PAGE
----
With the headline and the lede having established that murder with guns is comparatively high, we have to venture deeper into the report to find that the violence is being perpetrated by those who ignore all those “restrictive” laws. Millions have said the hell with approvals and licensing and registration and permits. GunPolicy.org estimates there are over four million “illegal” guns in Thailand but admits it really doesn’t know for sure. Plus there’s a Malay-Muslim insurgency with armed rebels, “as well as the mafia syndicates across the country.”

And then there’s the proliferation “along the Thai-Myanmar and Thai-Cambodian border,” as well as the claim by “experts” that “military, police and paramilitary officials not only have easy access to such weapons but have also been known to sell these to non-state officials.”

In other words, “gun control” doesn’t and can’t work, because the bad guys will always find whatever workarounds they want. And it’s not hard to see the parallels here, especially with the way the Democrats, in addition to demanding disarmament, also ensure our borders remain porous and that foreign populations with priorities inimical to founding principle established in the Constitution are being brought in and embedded into communities throughout the Republic.

Just like our Democrats, Thai officials point to more measures that will have no effect on those causing the problems. They’re calling for more registration and “introducing so-called ballistic gun data.” When those don’t work, and they won’t, they’ll be back demanding more.

 

“No civilian needs…”

A common statement from the fans of government monopoly on force is: “no civilian needs such weapons”, with “such weapons” being whatever they are trying to ban. Let’s look at this statement more closely.

The Secret Service staff are civilians. Police officers are civilians. All government organizations other than the five branches of the military are civilians. Secret Service agents have access to submachine guns like the P90 above, as well as much more powerful weapons. Why? Such arms are useful in protecting lives of the people they are trying to keep alive. Quite a few regular Americans — such as stalking victims — face daily risks at least as severe as those faced by the political elite.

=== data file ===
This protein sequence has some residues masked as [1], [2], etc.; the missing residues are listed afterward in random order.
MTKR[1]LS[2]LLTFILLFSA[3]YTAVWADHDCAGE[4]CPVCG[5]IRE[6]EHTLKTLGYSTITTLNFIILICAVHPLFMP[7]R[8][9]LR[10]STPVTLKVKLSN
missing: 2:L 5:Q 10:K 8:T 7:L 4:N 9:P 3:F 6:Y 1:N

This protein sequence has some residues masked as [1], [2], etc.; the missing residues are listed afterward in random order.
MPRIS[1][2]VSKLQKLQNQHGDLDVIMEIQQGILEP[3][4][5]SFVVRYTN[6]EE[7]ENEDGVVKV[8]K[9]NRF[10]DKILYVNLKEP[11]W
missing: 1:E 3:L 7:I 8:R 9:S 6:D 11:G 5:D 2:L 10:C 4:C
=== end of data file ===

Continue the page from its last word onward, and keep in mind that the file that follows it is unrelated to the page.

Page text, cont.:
The same is true of Trump’s family members.

So we have plenty of examples of civilian government employees using modern guns unavailable to the rest of the population to protect themselves. In addition to government employees, corporations (“special occupational taxpayers”) can own guns denied to the general public.

These corporations are definitely civilian structures, yet they own all kinds of high-tech weaponry far exceeding mere small arms in scope. Apparently, lots of civilians have a use for modern guns. Why shouldn’t lawful individuals be able to exercise their rights the same way?

History prof: Founders’ intent of 2nd Amendment not to guarantee private gun ownership

What passes for ‘intelligence’ these days in America’s universities.

Famous Quotes From The Founding Fathers On Our Right To Bear Arms

Thomas Jefferson, of Virginia:
“No free man shall ever be debarred the use of arms.” — Proposed Virginia Constitution, 1776

“Laws that forbid the carrying of arms. . . disarm only those who are neither inclined nor determined to commit crimes. . . Such laws make things worse for the assaulted and better for the assailants; they serve rather to encourage than to prevent homicides, for an unarmed man may be attacked with greater confidence than an armed man.” — Jefferson`s “Commonplace Book,” 1774-1776, quoting from On Crimes and Punishment, by criminologist Cesare Beccaria, 1764

George Mason, of Virginia:
“[W]hen the resolution of enslaving America was formed in Great Britain, the British Parliament was advised by an artful man, who was governor of Pennsylvania, to disarm the people; that it was the best and most effectual way to enslave them; but that they should not do it openly, but weaken them, and let them sink gradually.”. . . I ask, who are the militia? They consist now of the whole people, except a few public officers.” — Virginia`s U.S. Constitution ratification convention, 1788

“That the People have a right to keep and bear Arms; that a well regulated Militia, composed of the Body of the People, trained to arms, is the proper, natural, and safe Defence of a free state.” — Within Mason`s declaration of “the essential and unalienable Rights of the People,” — later adopted by the Virginia ratification convention, 1788

Samuel Adams, of Massachusetts:
“The said Constitution [shall] be never construed to authorize Congress to infringe the just liberty of the press, or the rights of conscience; or to prevent the people of the United States, who are peaceable citizens, from keeping their own arms.” — Massachusetts` U.S. Constitution ratification convention, 1788

William Grayson, of Virginia:
“[A] string of amendments were presented to the lower House; these altogether respected personal liberty.” — Letter to Patrick Henry, June 12, 1789, referring to the introduction of what became the Bill of Rights

Richard Henry Lee, of Virginia:
RELATED: Congressman Mo Brooks Sticks To His Guns After Alexandria Shooting

“A militia when properly formed are in fact the people themselves . . . and include all men capable of bearing arms. . . To preserve liberty it is essential that the whole body of people always possess arms… The mind that aims at a select militia, must be influenced by a truly anti-republican principle.” — Additional Letters From The Federal Farmer, 1788